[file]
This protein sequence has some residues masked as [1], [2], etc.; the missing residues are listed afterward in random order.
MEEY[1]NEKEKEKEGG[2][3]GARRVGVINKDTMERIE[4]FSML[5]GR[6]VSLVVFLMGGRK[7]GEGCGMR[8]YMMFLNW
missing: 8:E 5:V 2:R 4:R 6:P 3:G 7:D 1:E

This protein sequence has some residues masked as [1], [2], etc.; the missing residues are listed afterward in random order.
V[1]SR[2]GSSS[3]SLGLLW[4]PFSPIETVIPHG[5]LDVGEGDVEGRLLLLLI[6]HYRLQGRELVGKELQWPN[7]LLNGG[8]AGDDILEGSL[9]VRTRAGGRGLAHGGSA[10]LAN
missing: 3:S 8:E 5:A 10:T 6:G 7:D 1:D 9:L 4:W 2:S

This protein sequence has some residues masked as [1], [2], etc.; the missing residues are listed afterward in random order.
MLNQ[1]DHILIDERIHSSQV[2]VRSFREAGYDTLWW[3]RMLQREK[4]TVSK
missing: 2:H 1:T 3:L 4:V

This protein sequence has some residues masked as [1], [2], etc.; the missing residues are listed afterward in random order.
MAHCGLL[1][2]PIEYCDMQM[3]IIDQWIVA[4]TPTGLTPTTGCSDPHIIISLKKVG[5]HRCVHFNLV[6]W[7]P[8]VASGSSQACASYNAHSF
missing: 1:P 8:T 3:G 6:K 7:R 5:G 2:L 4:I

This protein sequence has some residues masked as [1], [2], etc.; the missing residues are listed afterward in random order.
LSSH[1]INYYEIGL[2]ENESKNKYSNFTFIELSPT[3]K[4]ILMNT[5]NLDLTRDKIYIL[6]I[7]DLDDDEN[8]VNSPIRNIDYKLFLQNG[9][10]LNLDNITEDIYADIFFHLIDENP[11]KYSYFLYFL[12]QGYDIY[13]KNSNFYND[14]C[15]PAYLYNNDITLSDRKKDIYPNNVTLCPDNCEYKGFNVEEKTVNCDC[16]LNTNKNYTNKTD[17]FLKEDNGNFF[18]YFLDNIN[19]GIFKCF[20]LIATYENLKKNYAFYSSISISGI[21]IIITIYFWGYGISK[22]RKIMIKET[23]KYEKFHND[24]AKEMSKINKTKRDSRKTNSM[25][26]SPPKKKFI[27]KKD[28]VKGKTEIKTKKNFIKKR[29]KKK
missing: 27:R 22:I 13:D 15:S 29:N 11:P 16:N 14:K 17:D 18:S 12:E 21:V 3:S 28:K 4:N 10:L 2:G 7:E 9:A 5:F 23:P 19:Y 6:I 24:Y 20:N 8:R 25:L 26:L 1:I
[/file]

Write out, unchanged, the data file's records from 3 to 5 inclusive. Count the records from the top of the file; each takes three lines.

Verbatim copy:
This protein sequence has some residues masked as [1], [2], etc.; the missing residues are listed afterward in random order.
MLNQ[1]DHILIDERIHSSQV[2]VRSFREAGYDTLWW[3]RMLQREK[4]TVSK
missing: 2:H 1:T 3:L 4:V

This protein sequence has some residues masked as [1], [2], etc.; the missing residues are listed afterward in random order.
MAHCGLL[1][2]PIEYCDMQM[3]IIDQWIVA[4]TPTGLTPTTGCSDPHIIISLKKVG[5]HRCVHFNLV[6]W[7]P[8]VASGSSQACASYNAHSF
missing: 1:P 8:T 3:G 6:K 7:R 5:G 2:L 4:I

This protein sequence has some residues masked as [1], [2], etc.; the missing residues are listed afterward in random order.
LSSH[1]INYYEIGL[2]ENESKNKYSNFTFIELSPT[3]K[4]ILMNT[5]NLDLTRDKIYIL[6]I[7]DLDDDEN[8]VNSPIRNIDYKLFLQNG[9][10]LNLDNITEDIYADIFFHLIDENP[11]KYSYFLYFL[12]QGYDIY[13]KNSNFYND[14]C[15]PAYLYNNDITLSDRKKDIYPNNVTLCPDNCEYKGFNVEEKTVNCDC[16]LNTNKNYTNKTD[17]FLKEDNGNFF[18]YFLDNIN[19]GIFKCF[20]LIATYENLKKNYAFYSSISISGI[21]IIITIYFWGYGISK[22]RKIMIKET[23]KYEKFHND[24]AKEMSKINKTKRDSRKTNSM[25][26]SPPKKKFI[27]KKD[28]VKGKTEIKTKKNFIKKR[29]KKK
missing: 27:R 22:I 13:D 15:S 29:N 11:P 16:N 14:K 17:D 18:S 12:E 21:V 3:S 28:K 4:N 10:L 2:G 7:E 9:A 5:F 23:P 19:Y 6:I 24:Y 20:N 8:R 25:L 26:L 1:I